Next, the differential operator of FIG. 4 is rotated counter-clockwise by π/4 to obtain the differential operator of FIG. 5. This differential operator detects an edge of the kind that increases brightness in the upper right-hand direction of the image. The four high-order bits of the result of this edge detection and the results of detection stored in the four low-order bits of image memory 14 are compared, with the larger being stored in the four low-order bits of image memory 14. Thereafter, and in similar fashion, the differential operator is rotated counter-clockwise π/4 at a time and, from among the edge detection results as seen from a total of eight directions, the four high-order bits of the largest are detected and stored in the four low-order bits of image memory 14 As a result, the maximum edge component with regard to all pixels of the image data converted into a visual image is extracted and stored in the four low-order bits of the image memory 14.

Next, the four low-order bits of image memory 14 are subjected to digitizing processing at a predetermined threshold value, a pixel construed to be an edge (i.e., above the threshold value) is replaced by bit "1", a pixel construed to be below the threshold value is replaced by bit "0", and the "1" or "0" value is written in the low-order bit of the image memory 14. Thus, binary-coded edge pattern data relating to the edge component of the original image is stored in the low-order bit of the image memory 14.

STEP S3

The binary-coded edge pattern data generated in step S2 is too fine for the purpose of performing the processing described below. Accordingly, line thickening processing is applied to the binary-coded edge pattern. This line thickening processing is carried out in accordance with Eq. (3) below, where a(x,y) represents the binary-coded edge pattern data of interest in the image memory 14.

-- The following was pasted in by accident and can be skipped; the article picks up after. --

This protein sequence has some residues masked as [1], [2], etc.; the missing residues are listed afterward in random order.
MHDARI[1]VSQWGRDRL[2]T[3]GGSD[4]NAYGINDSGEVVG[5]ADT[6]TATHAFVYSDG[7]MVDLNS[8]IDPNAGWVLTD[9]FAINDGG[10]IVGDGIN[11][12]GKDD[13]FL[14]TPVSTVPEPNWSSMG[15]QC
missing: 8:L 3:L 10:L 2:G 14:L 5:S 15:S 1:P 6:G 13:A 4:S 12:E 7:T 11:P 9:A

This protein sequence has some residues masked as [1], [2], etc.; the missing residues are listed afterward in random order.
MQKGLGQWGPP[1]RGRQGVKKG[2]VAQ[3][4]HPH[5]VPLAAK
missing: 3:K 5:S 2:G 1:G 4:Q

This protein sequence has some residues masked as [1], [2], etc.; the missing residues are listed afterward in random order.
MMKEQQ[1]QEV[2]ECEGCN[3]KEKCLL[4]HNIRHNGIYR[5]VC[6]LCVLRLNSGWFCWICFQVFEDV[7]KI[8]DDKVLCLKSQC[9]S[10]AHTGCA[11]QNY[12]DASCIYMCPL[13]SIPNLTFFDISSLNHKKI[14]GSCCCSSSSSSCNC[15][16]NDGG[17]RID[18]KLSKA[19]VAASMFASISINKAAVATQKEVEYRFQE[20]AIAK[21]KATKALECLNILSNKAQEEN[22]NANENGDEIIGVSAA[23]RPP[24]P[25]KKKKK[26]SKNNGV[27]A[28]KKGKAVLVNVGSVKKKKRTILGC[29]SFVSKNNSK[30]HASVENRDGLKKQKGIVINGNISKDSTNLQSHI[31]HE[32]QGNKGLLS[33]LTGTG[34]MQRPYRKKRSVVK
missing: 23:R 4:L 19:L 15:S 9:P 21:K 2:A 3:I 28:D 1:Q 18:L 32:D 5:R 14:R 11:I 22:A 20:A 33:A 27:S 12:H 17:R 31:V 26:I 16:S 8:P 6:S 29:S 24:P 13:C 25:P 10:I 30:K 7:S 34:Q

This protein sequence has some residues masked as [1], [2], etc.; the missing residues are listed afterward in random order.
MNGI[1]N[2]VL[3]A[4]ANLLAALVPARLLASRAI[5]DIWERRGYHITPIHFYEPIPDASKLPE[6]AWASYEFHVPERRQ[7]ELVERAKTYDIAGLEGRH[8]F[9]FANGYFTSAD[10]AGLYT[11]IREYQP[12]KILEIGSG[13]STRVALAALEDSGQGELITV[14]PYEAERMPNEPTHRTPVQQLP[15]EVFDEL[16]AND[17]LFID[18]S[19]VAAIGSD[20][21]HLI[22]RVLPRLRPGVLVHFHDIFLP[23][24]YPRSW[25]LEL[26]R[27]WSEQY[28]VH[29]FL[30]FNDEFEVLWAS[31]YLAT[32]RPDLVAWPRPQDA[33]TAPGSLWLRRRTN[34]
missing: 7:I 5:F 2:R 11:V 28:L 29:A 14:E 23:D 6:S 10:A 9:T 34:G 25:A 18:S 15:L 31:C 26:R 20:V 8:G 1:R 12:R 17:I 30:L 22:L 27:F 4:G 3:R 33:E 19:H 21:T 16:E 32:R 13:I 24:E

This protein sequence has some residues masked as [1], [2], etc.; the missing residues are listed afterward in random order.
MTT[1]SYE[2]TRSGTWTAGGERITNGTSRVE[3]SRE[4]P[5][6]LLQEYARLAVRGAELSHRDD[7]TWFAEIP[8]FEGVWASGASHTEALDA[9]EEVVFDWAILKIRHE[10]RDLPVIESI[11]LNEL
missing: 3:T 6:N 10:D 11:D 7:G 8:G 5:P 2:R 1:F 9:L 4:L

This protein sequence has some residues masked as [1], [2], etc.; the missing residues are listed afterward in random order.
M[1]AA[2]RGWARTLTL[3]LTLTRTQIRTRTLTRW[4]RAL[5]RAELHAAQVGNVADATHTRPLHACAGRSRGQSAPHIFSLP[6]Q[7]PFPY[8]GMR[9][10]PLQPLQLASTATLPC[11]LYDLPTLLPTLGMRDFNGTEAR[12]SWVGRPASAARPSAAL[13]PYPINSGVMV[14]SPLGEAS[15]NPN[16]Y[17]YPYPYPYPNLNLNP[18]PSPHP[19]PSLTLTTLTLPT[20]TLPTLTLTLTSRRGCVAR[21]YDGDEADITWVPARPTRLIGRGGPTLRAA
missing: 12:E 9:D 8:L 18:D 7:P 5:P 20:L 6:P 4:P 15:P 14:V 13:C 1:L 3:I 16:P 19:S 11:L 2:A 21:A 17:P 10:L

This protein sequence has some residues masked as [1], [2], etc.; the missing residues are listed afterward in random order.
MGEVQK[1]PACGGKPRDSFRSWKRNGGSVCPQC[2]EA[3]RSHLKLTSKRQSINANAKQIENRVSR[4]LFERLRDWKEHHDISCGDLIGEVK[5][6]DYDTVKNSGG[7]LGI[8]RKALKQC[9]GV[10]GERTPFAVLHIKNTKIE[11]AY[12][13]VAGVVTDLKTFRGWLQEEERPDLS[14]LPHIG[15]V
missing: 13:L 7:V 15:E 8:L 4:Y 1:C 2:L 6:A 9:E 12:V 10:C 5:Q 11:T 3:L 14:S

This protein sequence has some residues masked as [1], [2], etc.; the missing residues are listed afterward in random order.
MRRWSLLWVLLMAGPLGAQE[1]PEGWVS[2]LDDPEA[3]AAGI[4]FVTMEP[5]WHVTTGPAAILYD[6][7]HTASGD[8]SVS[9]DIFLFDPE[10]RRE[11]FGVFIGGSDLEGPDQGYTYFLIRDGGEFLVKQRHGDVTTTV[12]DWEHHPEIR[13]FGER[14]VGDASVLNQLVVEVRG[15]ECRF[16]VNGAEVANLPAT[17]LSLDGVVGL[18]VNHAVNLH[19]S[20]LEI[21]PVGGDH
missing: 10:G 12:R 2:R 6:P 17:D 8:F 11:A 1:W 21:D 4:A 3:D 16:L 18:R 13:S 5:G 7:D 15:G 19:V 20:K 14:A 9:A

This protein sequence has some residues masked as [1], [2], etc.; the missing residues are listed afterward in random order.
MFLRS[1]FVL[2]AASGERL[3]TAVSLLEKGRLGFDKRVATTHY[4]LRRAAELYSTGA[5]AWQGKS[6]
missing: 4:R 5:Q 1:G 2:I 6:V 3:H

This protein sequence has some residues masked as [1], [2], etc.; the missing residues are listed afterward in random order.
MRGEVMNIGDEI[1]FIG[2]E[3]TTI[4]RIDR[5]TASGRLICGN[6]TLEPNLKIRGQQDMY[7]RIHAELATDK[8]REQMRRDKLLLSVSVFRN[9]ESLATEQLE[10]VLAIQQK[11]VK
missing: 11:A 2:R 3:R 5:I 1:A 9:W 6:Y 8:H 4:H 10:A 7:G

Specifically, when a(x,y)=1 holds, we have

a(x+i, y+j)=1                                              (3)

where i and j are integers which satisfy the relations -3≦i≦3, -3≦j≦3.

The results of this line thickening processing are stored in the low-order bit of the image memory 15, by way of example.

STEP S4

The line-thickened edge pattern data obtained in step S3 usually contains many small isolated noise patterns. With respect to all edge pattern data stored in the low-order bit of the image memory 15, the waste processor 6 calculates an area based on a decision regarding the absence or presence of the connectivity of the data and discards as a noise pattern that having an area less than a predetermined area. The decision regarding the absence or presence of connectivity is performed in accordance with Eq. (4) below, where a(x,y) represents the edge pattern data of interest in the image memory 15.

Specifically, when a(x,y)=1 holds, the following is examined:

a(x+i, y+j)=1                                              (4)

where i and j are integers which satisfy the relations -1≦i≦1, -1≦j≦1

That is, items of data are construed to have mutual connectedness if even one of the conditions a(x+i, y+j)=1 is satisfied.

STEP S5

In step S5, the painting starting position generator 7 generates information relating to the painting starting positions of brush patterns The painting positions of a brush pattern mar the natural quality of a pictorial representation when they are generated sequentially in a systematic fashion. For this reason, painting starting positions in the present embodiment are generated randomly. In other words, painting starts at random positions.